I watched you throw yourself
From iron you joined cloud
From cloud you became burnt
In the centre of the sun
My mother told me I was young
Too young to have an eye to see
Why nobody can burn but me
My URBAN VOICE
Draws loose slang
Over my tongue
It tells the elite
Am not them
I can keep my words tight
Fight the breeze ease
of Tottenham roads
And deep colourful markets – I can make it just so:
Nobody knows who I am
where I am from.
I can tweak my laugh to fit
The states and minds of select boroughs
They call me an international lady
Exotic. Dark hair. Smart voice.
They tell me I am better than expected.
Better than the girls who
tread trains with twangs in their tongues-
revealing in their one word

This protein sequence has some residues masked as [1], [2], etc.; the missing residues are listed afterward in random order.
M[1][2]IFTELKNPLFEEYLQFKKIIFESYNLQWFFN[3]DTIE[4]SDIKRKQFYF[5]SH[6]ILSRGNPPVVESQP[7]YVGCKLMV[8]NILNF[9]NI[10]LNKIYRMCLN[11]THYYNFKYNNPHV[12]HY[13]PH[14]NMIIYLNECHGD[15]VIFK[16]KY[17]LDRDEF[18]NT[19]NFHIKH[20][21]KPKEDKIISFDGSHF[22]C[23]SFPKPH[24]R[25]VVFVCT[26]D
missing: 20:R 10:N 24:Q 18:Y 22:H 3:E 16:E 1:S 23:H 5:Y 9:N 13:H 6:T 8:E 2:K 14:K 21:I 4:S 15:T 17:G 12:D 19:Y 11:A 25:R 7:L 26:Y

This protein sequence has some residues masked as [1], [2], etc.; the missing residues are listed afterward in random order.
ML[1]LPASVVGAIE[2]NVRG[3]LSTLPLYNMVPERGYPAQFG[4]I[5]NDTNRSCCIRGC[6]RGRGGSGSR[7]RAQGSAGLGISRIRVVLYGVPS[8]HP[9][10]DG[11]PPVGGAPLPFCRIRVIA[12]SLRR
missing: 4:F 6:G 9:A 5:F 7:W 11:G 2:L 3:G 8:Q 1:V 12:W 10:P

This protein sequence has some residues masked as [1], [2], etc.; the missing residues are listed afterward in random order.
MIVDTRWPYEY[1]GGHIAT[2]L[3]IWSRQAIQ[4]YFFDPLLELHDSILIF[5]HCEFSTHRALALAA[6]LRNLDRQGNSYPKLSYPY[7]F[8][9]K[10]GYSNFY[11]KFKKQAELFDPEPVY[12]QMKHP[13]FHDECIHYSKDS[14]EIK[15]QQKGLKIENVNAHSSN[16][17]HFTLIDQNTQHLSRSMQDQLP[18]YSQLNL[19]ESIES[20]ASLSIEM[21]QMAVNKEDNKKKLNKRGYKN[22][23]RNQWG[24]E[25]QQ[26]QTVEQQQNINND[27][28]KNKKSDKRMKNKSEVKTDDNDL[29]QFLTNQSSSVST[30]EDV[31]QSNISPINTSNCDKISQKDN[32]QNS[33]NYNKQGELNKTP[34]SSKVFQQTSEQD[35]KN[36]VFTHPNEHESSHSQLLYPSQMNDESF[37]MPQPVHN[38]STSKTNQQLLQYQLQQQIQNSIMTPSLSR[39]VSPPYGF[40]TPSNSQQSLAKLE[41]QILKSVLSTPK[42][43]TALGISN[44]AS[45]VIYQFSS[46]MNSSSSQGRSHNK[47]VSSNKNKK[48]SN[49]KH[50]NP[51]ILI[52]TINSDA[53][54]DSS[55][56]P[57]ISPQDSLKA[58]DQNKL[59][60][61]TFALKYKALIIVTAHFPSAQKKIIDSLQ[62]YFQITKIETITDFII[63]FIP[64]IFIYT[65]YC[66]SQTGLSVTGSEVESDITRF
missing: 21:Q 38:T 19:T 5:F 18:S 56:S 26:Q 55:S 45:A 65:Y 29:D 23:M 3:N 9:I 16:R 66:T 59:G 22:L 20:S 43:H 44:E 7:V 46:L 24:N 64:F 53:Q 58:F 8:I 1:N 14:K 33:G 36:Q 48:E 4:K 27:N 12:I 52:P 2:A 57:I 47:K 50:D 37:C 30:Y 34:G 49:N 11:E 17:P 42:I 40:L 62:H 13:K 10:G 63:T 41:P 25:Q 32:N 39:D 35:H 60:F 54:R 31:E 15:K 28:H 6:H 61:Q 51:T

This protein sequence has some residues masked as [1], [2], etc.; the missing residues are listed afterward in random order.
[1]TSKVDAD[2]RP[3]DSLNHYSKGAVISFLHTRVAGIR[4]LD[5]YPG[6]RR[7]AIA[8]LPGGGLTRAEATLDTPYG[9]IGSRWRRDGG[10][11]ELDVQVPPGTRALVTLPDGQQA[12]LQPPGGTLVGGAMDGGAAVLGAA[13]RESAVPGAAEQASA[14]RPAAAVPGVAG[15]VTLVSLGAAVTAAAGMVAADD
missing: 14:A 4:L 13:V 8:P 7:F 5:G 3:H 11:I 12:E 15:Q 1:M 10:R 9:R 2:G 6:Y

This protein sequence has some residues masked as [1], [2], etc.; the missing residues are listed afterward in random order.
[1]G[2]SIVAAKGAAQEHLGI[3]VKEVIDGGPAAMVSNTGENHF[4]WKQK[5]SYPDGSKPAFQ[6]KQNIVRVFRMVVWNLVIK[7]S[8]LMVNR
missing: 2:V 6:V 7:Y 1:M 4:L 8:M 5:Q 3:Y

That they belong at their first postcode
Stay there. Stay.
But we all smile the same way
I’ll move through people
Using my words and my mind how I want.
Skimpy tongued in hallowed halls.
Selected words in selected boroughs.
I regularly encounter people who think that someone from a state school cannot achieve at the same level as a privately educated person. I believe in social mobility. I believe that although I can adopt the voice of a scholar, I am still a voice for the urban environment that I grew up in. You can hear the North London in my voice. You can hear my Turkish Cypriot heritage when I introduce myself with my foreign name. But I am in no rush to cover up my history in my voice. My urban voice is just as valid.